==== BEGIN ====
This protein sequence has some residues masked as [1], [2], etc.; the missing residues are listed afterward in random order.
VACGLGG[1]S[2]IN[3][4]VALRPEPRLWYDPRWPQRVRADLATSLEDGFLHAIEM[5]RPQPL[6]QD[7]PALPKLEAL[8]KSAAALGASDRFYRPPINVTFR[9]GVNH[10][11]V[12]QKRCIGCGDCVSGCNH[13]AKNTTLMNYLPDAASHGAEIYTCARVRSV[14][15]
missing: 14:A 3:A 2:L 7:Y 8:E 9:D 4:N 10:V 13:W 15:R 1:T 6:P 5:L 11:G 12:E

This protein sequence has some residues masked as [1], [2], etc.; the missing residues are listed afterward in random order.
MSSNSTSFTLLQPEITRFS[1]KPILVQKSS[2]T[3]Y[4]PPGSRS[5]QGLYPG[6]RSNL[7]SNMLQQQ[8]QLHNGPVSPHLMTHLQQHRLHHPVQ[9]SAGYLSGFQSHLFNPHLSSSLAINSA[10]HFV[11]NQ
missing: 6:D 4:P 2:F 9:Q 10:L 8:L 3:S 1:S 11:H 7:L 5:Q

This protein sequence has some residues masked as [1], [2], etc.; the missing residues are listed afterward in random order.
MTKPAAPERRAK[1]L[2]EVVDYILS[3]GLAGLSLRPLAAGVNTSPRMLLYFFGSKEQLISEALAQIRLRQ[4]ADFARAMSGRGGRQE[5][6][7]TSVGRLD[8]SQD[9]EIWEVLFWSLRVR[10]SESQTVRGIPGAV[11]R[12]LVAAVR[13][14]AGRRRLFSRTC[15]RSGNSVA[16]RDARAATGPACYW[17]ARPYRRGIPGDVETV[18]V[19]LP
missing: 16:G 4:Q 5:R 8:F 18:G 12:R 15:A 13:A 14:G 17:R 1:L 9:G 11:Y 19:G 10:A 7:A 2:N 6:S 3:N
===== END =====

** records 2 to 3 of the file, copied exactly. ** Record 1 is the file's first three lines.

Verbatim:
This protein sequence has some residues masked as [1], [2], etc.; the missing residues are listed afterward in random order.
MSSNSTSFTLLQPEITRFS[1]KPILVQKSS[2]T[3]Y[4]PPGSRS[5]QGLYPG[6]RSNL[7]SNMLQQQ[8]QLHNGPVSPHLMTHLQQHRLHHPVQ[9]SAGYLSGFQSHLFNPHLSSSLAINSA[10]HFV[11]NQ
missing: 6:D 4:P 2:F 9:Q 10:L 8:L 3:S 1:S 11:H 7:L 5:Q

This protein sequence has some residues masked as [1], [2], etc.; the missing residues are listed afterward in random order.
MTKPAAPERRAK[1]L[2]EVVDYILS[3]GLAGLSLRPLAAGVNTSPRMLLYFFGSKEQLISEALAQIRLRQ[4]ADFARAMSGRGGRQE[5][6][7]TSVGRLD[8]SQD[9]EIWEVLFWSLRVR[10]SESQTVRGIPGAV[11]R[12]LVAAVR[13][14]AGRRRLFSRTC[15]RSGNSVA[16]RDARAATGPACYW[17]ARPYRRGIPGDVETV[18]V[19]LP
missing: 16:G 4:Q 5:R 8:F 18:G 12:R 15:A 13:A 14:G 17:R 1:L 9:G 11:Y 19:G 10:A 7:A 2:N 6:S 3:N